G-men track stolen Uranium-238 shipment using new radar technology; they also recruit the girlfriend of a gang member as an informant. Radar helps, but it takes an undercover blonde to ... See full summary »
This modern tale borrows from an old story in establishing Langan, who works on a ship that docks in San Francisco, as a descendant of the Count of Monte Cristo. Crooked Lawyer Brodie sets ... See full summary »
Dennis O'Brien is hired by Barton to bet on Harper, an old fighter, against Lundy, placing the bets in the name of Steve Belzig. Lundy dies of a blood clot during the bout. At Barton's ... See full summary »
The killing of Mayor Palmer is being placed on Paul Moody by fingerprint expert Jim Stover as Moody's prints were found on the murder weapon. When reporter Brad Evans places doubt in ... See full summary »
Based on the long-running radio program created by Philips H. Lord, the film opens with a radio commentator blasting the U. S. government for the manner in which a certain foreign power has... See full summary »
Howard St. John
In the second film of the series (and not a second part of anything), Gay Lawrence, aka The Falcon, is about to depart the city to marry his fiancée, Helen Reed, when a mystery girl, Rita ... See full summary »
"Counter Spy Meets Scotland Yard" may not be high art, but it is an enjoyable spies and sleuths programmer that pits the good guys, led by Howard St. John and Ron Randell, against a nefarious network of villains out to defrock truth, justice and the American way. Released by Columbia Pictures in 1950, "Spy" also includes B film stalwart June Vincent and Amanda Blake, who was to find fame (and maybe fortune) on the television version of "Gunsmoke" as Miss Kitty, as two friends not quite as in sync with each other as one of them seems to think.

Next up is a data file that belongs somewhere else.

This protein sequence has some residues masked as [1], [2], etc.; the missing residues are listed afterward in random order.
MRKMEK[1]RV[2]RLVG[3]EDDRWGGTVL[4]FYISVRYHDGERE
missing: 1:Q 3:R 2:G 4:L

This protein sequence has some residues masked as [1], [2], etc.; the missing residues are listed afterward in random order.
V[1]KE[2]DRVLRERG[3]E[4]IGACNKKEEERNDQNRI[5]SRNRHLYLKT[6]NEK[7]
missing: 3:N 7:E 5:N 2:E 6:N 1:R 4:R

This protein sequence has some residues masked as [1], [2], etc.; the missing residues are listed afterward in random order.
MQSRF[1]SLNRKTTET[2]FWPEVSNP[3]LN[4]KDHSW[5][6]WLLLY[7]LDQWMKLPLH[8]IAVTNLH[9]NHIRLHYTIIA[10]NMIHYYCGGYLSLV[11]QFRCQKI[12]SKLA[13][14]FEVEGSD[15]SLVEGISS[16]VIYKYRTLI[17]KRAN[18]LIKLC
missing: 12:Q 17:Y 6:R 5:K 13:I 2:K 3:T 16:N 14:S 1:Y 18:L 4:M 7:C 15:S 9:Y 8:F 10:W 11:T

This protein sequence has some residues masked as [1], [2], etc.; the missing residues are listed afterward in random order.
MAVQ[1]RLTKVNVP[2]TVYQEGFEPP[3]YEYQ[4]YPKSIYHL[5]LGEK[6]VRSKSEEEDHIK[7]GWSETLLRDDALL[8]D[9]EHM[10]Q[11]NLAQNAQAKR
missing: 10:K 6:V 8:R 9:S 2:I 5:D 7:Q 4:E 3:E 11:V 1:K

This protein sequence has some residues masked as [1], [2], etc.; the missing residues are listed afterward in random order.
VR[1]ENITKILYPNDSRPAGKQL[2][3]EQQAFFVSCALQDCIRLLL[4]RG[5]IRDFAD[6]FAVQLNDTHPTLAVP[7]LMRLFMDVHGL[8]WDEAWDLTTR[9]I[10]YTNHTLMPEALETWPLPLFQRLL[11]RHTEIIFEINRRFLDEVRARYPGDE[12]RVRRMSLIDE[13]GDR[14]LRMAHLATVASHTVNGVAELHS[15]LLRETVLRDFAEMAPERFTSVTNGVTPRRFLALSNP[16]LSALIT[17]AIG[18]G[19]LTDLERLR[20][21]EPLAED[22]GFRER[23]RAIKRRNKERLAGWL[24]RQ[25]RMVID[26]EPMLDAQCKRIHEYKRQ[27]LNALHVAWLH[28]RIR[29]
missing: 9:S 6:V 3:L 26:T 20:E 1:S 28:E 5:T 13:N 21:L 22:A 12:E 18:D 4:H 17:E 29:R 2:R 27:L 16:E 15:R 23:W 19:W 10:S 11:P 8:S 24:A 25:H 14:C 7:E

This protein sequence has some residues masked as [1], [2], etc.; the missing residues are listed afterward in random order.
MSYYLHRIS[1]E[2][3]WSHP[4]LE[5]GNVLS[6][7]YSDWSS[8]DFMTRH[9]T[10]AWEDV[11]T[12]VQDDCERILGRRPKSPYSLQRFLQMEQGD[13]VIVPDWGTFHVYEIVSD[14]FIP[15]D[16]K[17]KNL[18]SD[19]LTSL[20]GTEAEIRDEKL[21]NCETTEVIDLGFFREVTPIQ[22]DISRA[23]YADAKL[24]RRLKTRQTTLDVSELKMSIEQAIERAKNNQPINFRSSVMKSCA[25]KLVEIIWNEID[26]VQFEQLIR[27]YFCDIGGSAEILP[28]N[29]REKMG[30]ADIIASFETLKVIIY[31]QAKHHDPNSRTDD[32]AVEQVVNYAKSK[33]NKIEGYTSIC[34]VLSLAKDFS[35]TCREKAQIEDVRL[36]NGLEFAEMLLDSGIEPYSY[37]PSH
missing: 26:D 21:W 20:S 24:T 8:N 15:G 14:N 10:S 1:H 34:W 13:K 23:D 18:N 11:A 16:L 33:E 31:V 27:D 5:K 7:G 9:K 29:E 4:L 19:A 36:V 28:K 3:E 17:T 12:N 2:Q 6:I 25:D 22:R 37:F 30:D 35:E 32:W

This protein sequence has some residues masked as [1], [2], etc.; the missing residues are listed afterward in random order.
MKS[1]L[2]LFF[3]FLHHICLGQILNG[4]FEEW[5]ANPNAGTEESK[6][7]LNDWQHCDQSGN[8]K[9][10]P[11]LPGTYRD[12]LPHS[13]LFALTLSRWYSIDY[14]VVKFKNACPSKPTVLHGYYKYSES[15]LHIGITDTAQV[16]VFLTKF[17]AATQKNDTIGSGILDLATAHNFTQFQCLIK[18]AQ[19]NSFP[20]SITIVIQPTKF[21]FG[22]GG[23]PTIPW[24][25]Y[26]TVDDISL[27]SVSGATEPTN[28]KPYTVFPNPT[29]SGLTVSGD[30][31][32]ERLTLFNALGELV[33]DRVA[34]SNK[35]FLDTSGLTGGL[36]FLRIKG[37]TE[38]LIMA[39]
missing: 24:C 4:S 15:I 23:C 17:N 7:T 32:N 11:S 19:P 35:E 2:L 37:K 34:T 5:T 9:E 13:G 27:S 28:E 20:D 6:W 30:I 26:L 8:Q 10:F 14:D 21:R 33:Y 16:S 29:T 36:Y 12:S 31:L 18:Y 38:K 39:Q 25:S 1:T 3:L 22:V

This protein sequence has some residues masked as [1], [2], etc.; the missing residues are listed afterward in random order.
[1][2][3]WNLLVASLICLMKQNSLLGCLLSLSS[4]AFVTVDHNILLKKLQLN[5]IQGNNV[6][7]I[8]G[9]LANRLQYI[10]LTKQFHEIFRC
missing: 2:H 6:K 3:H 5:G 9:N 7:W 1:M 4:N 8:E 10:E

As scripted by Howard Green (based on the radio series "Counterspy") and directed in no nonsense fashion by Seymour Friedman, this one is an engrossing, low-rent potboiler that nicely entertains the entire 67 minutes of its economical running time.
Personally paired as 'our feature attraction' with the Columbia-released Gene Autry production "Gene Autry and the Mounties", it made for a great nostalgia film package, the sort that used to routinely play my beloved Granada Theatre here in Hamilton.
Oh how I miss those days!
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